Thanks in large part to Covid lockdowns, this year has left vast wreckage in its wake, with ten million jobs lost, more than 100,000 businesses and dozens of national chains bankrupted or closed. Up to 40 million people could face eviction in the coming months for failing to pay rent, and Americans report that their mental health is at record low levels. But the casualty list for 2020 must also include many of the political myths that shape Americans’ lives. Perhaps the biggest myth to die this year was that Americans’ constitutional rights are safeguarded by the Bill of Rights. After the Covid-19 pandemic began, governors in state after state effectively placed scores of millions of citizens under house arrest – dictates that former Attorney General Bill Barr aptly compared to “the greatest intrusion on civil liberties” since the end of slavery.
Politicians and government officials merely had to issue decrees, which were endlessly amended, in order to destroy citizens’ freedom of movement, freedom of association, and freedom of choice in daily life. Los Angeles earlier this month banned almost all walking and bicycling in the city, ordering four million people to “to remain in their homes” in a futile effort to banish a virus. The Rule of Law is another myth impaled by 2020’s dire developments. Courts have repeatedly struck down sweeping restrictions. Federal judge William Stickman IV invalidated some of Pennsylvania’s restrictions in a September ruling: “Broad population-wide lockdowns are such a dramatic inversion of the concept of liberty in a free society as to be nearly presumptively unconstitutional.”
After the Michigan Supreme Court effectively labeled Governor Gretchen Whitmer a lawless dictator, she responded by issuing “new COVID-19 emergency orders that are nearly identical to her invalidated emergency orders,” as the Mackinac Center noted. How many governors and mayors have you seen on the television news being led away in handcuffs after their arrest for violating citizens’ rights this year? None. Another myth that 2020 obliterated was the notion that politicians spending more than a hundred billion dollars every year for science and public health would keep Americans safe. The Centers for Disease Control utterly botched the initial testing regime, sending out bogus tests to state and local health departments and taking a month and a half to do what the Thai government achieved in one day. The Food and Drug Administration helped turn the coronavirus from a deadly peril into a national catastrophe.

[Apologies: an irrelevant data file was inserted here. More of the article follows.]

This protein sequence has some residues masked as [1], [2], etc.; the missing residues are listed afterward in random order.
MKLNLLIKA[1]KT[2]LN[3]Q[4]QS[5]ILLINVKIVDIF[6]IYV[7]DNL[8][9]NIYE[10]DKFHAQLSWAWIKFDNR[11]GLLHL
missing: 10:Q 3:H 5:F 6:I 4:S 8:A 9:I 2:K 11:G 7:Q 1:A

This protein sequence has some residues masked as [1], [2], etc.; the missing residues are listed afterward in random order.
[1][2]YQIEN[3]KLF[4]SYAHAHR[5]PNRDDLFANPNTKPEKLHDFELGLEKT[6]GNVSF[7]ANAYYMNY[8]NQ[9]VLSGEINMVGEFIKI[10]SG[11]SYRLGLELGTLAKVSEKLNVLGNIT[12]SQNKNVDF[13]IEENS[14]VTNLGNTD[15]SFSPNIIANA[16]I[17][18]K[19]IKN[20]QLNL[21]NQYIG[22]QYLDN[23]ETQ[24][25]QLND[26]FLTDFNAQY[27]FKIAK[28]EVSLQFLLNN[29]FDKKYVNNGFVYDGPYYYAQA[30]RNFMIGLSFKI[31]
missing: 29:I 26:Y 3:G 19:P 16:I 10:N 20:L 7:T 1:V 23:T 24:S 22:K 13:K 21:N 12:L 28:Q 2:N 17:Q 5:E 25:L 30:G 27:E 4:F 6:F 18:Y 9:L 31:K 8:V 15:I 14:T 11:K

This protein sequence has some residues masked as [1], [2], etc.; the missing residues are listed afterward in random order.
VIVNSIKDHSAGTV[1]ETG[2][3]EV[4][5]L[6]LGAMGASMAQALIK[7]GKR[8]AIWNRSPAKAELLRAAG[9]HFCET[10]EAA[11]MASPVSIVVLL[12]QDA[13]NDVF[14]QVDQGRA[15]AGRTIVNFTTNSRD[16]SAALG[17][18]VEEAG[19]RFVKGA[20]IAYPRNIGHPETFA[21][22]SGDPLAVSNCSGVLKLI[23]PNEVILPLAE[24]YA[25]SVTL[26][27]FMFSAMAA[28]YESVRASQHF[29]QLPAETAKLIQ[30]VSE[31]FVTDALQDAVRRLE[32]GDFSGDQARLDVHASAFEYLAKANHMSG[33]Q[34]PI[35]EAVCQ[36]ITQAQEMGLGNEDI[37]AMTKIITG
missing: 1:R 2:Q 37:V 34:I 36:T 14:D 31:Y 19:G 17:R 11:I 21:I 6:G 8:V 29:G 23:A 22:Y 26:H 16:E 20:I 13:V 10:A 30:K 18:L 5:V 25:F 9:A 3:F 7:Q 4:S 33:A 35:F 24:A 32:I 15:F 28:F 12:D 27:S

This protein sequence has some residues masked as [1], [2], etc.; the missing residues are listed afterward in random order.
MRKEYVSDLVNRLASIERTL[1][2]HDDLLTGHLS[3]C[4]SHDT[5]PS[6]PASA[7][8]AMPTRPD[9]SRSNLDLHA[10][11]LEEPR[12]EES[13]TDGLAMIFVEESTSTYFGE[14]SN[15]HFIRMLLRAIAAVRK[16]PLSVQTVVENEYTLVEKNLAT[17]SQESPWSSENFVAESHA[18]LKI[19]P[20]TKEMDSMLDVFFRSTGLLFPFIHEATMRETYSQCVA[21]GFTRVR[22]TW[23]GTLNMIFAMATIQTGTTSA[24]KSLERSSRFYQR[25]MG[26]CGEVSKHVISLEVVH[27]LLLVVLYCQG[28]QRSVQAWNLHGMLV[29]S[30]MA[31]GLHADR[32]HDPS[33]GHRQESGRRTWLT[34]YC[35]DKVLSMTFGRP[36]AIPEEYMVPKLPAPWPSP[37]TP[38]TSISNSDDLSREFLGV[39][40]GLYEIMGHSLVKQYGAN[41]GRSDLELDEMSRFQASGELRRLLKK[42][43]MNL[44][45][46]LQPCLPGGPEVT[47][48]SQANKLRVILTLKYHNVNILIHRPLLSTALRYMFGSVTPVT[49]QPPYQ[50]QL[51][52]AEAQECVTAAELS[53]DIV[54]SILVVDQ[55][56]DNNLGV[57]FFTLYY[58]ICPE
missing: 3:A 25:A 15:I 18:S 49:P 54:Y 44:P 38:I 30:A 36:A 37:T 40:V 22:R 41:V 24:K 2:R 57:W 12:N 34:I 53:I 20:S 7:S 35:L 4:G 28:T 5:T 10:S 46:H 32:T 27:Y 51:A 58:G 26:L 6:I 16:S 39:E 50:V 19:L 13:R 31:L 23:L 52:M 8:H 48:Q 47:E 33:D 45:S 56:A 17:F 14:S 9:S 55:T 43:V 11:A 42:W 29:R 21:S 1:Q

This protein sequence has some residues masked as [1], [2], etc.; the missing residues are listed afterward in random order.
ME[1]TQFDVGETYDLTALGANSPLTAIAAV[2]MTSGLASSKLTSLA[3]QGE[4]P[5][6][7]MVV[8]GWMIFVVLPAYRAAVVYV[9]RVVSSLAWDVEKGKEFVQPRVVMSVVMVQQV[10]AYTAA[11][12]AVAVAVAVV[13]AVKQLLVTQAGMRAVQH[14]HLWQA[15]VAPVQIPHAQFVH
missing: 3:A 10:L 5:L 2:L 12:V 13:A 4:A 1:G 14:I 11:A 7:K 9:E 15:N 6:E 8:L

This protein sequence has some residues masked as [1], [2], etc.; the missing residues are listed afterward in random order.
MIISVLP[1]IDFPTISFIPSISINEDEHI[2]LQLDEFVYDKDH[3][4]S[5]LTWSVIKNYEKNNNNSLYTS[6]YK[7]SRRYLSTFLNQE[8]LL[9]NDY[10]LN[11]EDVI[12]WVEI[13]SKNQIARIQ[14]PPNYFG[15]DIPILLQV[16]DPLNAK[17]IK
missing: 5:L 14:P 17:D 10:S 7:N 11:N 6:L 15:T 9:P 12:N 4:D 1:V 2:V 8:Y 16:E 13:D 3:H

Long after foreign nations had been ravaged and many cases had been detected in America, the FDA continued blocking private testing. The FDA continued forcing the nation’s most innovative firms to submit to its command-and-control approach, notwithstanding the pandemic. The benevolence and compassion of public school teachers was another myth that 2020 obliterated. Teacher unions helped barricade school doors the same way that segregationist governors in the 1950s and 1960s refused to obey federal court orders to admit black students. The Chicago Teachers Union proclaimed: “The push to reopen schools is based in sexism, racism, and misogyny.”
100 year-old reactors. Scary.
Nuclear power plants when they began being constructed were not seen as running for more than 40 years because of radioactivity embrittling metal parts and otherwise causing safety problems. But in recent decades, the U.S. Nuclear Regulatory Commission has extended the operating licenses of nuclear power plants from 40 years to 60 years and then 80 years, and is now considering 100 years. “It is crazy,” declares Robert Alvarez, a former senior policy advisor at the U.S. Department of Energy and a U.S. Senate senior investigator and now senior scholar at the Institute for Policy Studies and is an author of the book Killing Our Own: The Disaster of America’s Experience with Atomic Radiation.
“No reactor in history has lasted that long,” commented Alvarez. The oldest nuclear power plant in the U.S. was Oyster Creek, five miles south of Toms River, New Jersey, which opened in 1969 and was shut down 49 years later in 2018. The move is “an act of desperation in response to the collapse of the nuclear program in this country and the rest of the world,” he declares. The nuclear industry and nuclear power advocates in government are “desperately trying to hold on,” says Alvarez. With hardly any new nuclear power plants being constructed in the U.S. and the total number down to 94, they seek to have the operating licenses of existing nuclear power plants extended, he says, to keep the nuclear industry alive. It’s a sign of “the end of the messy romance with nuclear power.”
[..] “There is no empirical evidence” to support the notion that nuclear plants can have a century-long life span, says Alvarez. There “is no penciling away the problems of age” of nuclear power plants which operate under high-pressure, high-heat conditions and are subject to radiation fatigue. “The reality of wear-and-tear can’t be wished away.” “Who would want to ride in a 100 year-old car?” he asks.